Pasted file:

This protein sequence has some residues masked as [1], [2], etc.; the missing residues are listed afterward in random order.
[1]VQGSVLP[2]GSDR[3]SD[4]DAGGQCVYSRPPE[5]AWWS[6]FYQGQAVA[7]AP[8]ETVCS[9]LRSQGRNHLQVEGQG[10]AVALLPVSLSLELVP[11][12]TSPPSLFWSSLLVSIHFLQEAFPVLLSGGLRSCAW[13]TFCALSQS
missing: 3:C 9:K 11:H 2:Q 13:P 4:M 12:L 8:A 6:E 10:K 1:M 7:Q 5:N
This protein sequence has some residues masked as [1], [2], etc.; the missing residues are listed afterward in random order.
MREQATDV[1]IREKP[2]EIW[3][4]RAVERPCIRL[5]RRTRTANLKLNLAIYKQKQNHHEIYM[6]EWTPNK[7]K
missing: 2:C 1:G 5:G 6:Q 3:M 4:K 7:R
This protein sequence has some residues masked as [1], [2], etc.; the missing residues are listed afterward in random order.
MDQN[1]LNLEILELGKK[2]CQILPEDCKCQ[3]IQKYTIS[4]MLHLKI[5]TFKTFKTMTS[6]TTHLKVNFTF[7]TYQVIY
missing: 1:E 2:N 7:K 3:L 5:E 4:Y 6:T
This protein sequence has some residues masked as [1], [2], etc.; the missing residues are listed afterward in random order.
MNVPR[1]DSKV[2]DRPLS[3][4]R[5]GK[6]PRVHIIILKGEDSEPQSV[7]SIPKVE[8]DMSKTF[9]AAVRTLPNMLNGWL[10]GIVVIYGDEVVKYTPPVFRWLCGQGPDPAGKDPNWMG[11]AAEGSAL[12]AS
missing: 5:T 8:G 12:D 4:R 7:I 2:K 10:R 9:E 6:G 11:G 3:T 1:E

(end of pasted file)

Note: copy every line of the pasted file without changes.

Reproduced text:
This protein sequence has some residues masked as [1], [2], etc.; the missing residues are listed afterward in random order.
[1]VQGSVLP[2]GSDR[3]SD[4]DAGGQCVYSRPPE[5]AWWS[6]FYQGQAVA[7]AP[8]ETVCS[9]LRSQGRNHLQVEGQG[10]AVALLPVSLSLELVP[11][12]TSPPSLFWSSLLVSIHFLQEAFPVLLSGGLRSCAW[13]TFCALSQS
missing: 3:C 9:K 11:H 2:Q 13:P 4:M 12:L 8:A 6:E 10:K 1:M 7:Q 5:N
This protein sequence has some residues masked as [1], [2], etc.; the missing residues are listed afterward in random order.
MREQATDV[1]IREKP[2]EIW[3][4]RAVERPCIRL[5]RRTRTANLKLNLAIYKQKQNHHEIYM[6]EWTPNK[7]K
missing: 2:C 1:G 5:G 6:Q 3:M 4:K 7:R
This protein sequence has some residues masked as [1], [2], etc.; the missing residues are listed afterward in random order.
MDQN[1]LNLEILELGKK[2]CQILPEDCKCQ[3]IQKYTIS[4]MLHLKI[5]TFKTFKTMTS[6]TTHLKVNFTF[7]TYQVIY
missing: 1:E 2:N 7:K 3:L 5:E 4:Y 6:T
This protein sequence has some residues masked as [1], [2], etc.; the missing residues are listed afterward in random order.
MNVPR[1]DSKV[2]DRPLS[3][4]R[5]GK[6]PRVHIIILKGEDSEPQSV[7]SIPKVE[8]DMSKTF[9]AAVRTLPNMLNGWL[10]GIVVIYGDEVVKYTPPVFRWLCGQGPDPAGKDPNWMG[11]AAEGSAL[12]AS
missing: 5:T 8:G 12:D 4:R 7:I 2:K 10:R 9:E 6:G 11:G 3:T 1:E